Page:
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Japan ex-PM Abe restarts political activities as calls backing him in post-Suga race rise

Former Prime Minister Shinzo Abe, center, greets supporters after his resignation in September, in the Yamaguchi Prefecture city of Nagato on Nov. 1, 2020. (Mainichi/Shuhei Endo)

TOKYO -- Former Japanese Prime Minister Shinzo Abe is gradually returning to the political stage, speaking at meetings of a prominent conservative lawmakers' group among other activities.

    Abe visited his home turf of Yamaguchi Prefecture in western Japan on Nov. 1 for the first time since he resigned as prime minister on Sept. 16, and vigorously traveled around the prefecture for three days to meet supporters. The former prime minister has also shown his intention to those around him of returning to the Hosoda faction -- the ruling Liberal Democratic Party (LDP)'s largest with 98 members -- as early as 2021.

    "The medication I'm on is working great, and my condition is recovering at a very fast pace," said Abe at a meeting with his supporters in the prefectural city of Nagato. Abe's midterm resignation came after his chronic disease -- an intestinal disorder called ulcerative colitis -- worsened. Abe has been treated with an intravenous drip instead of the usual oral medication and has apparently recovered to the point where he has been telling people around him that he "is full of energy."

    After visiting the family grave in Nagato, Abe took part in an interview with the press. When asked how he will engage in constitutional reform, he replied using his unique wording and provocative language to insist on the need to discuss the controversial issue.

    "Opposition parties said they would not allow the Constitution to be amended during the Abe administration, but there's no excuse for them now because we have the Suga administration. That kind of dispute didn't make sense in the first place, but a discussion about the Constitution is an opportunity for Diet members to show their insight. I would like to work harder to boost momentum (for constitutional reform)."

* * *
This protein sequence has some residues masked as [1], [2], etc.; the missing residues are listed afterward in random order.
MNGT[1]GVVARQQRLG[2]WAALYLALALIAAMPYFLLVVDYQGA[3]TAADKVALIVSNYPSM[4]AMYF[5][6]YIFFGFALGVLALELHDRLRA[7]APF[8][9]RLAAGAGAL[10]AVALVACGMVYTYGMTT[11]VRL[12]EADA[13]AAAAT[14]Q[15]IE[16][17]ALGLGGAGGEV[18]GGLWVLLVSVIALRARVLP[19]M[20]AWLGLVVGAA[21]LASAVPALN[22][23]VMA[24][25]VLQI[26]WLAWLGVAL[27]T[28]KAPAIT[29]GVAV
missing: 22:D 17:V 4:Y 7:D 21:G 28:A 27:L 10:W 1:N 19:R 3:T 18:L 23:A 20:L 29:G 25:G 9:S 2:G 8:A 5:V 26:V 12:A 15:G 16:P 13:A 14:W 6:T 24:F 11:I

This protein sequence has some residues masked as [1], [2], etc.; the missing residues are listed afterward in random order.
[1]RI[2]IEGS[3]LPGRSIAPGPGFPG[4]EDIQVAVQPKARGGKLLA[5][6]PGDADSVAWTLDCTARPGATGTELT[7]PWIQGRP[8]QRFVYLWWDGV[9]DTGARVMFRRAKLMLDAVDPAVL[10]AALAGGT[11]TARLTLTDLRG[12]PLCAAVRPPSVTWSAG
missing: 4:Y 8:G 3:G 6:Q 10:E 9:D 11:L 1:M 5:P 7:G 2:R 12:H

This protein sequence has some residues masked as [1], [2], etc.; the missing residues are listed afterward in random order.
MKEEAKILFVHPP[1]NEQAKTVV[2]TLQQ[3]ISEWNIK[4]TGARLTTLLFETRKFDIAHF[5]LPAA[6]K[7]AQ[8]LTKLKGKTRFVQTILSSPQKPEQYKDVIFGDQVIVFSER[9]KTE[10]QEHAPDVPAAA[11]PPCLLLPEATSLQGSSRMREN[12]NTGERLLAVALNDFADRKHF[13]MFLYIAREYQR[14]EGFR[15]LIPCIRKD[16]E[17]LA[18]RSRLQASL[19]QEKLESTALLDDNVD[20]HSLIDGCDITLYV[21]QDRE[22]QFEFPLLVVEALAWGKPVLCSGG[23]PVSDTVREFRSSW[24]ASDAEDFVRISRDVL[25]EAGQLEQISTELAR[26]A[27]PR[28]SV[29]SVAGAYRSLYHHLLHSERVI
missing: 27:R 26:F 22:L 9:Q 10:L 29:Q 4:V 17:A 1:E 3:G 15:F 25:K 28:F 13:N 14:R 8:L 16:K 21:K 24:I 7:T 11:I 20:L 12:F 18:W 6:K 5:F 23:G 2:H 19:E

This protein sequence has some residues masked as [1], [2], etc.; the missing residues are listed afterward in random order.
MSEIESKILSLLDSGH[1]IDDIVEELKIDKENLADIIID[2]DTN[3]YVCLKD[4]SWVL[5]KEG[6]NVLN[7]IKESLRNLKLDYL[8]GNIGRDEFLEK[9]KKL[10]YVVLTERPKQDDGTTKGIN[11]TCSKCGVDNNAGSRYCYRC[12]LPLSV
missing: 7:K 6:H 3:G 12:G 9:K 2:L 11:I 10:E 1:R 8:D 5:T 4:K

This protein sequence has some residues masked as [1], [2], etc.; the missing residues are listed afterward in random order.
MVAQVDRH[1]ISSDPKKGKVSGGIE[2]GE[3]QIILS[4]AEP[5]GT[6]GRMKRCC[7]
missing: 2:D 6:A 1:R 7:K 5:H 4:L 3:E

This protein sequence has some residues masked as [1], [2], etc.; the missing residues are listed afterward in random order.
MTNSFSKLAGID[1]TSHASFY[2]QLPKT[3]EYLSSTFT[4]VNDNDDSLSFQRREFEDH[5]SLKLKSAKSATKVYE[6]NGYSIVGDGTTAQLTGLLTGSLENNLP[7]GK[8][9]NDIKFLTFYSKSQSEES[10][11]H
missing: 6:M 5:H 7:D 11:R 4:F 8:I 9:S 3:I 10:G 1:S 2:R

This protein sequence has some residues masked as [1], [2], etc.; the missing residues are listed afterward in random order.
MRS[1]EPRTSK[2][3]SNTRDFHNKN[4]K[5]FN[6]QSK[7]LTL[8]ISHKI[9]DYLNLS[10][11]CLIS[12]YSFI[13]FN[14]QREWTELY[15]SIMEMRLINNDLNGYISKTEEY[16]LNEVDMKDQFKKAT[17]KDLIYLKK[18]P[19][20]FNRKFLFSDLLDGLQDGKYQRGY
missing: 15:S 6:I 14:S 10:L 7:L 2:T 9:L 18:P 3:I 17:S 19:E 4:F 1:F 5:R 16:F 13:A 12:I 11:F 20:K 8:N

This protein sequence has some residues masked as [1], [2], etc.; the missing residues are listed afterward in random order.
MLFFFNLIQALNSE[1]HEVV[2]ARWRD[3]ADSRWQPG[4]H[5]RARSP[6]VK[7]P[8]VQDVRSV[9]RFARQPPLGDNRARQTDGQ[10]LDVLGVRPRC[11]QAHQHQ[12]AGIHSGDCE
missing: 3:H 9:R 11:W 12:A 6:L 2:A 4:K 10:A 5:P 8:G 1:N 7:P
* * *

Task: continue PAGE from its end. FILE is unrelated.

Abe then went on to visit four places within the city to greet his supporters on that day.

    The following day, the former prime minister visited the Yamaguchi Prefectural Government office and the Nagato and Shimonoseki city halls. He was welcomed by Yamaguchi Gov. Tsugumasa Muraoka and roughly 500 people including prefectural assembly members at the prefectural office. He was also welcomed by around 300 people including Shimonoseki Mayor and former secretary Shintaro Maeda at the Shimonoseki city hall.

    Abe is also now active in Tokyo and began to speak in public again starting with a party that was held by the Hosoda faction on Sept. 28 -- about a month after his resignation announcement. On Oct. 25, he attended a meeting of the LDP's parliamentary group Sosei Nippon as its chairman. Though the group had been inactive since Abe returned to power in 2012, it resumed it activities on this occasion.

    On Oct. 27, Abe participated in a general meeting of the LDP parliamentary league "The Conference to Japan's Dignity and National Interest" and encouraged the group that has been calling for continued Imperial succession by males with patrilineal lineage by telling its members, "I would like you people to become the axis of the LDP." Another participant commented, "Mr. Abe said he was glad to be able to speak more freely now than during his period as prime minister."

    According to an opinion poll, the approval rate of the Abe administration shot up after he announced his resignation. Though the LDP's rules restrict the party presidential tenure to three consecutive terms, it does not rule out a member being chosen the party's president for a third time, and some Diet members are raising Abe as a candidate after Prime Minster Yoshihide Suga.

    Though Abe says he "would like to concentrate on his activities as a lawmaker as he had continued to receive all-party support," there are people who demand Abe to once again become chair of the Hosoda faction once he returns, and his every move might attract attention from within and outside the party.

    (Japanese original by Shuhei Endo and Noriaki Kinoshita, Political News Department)

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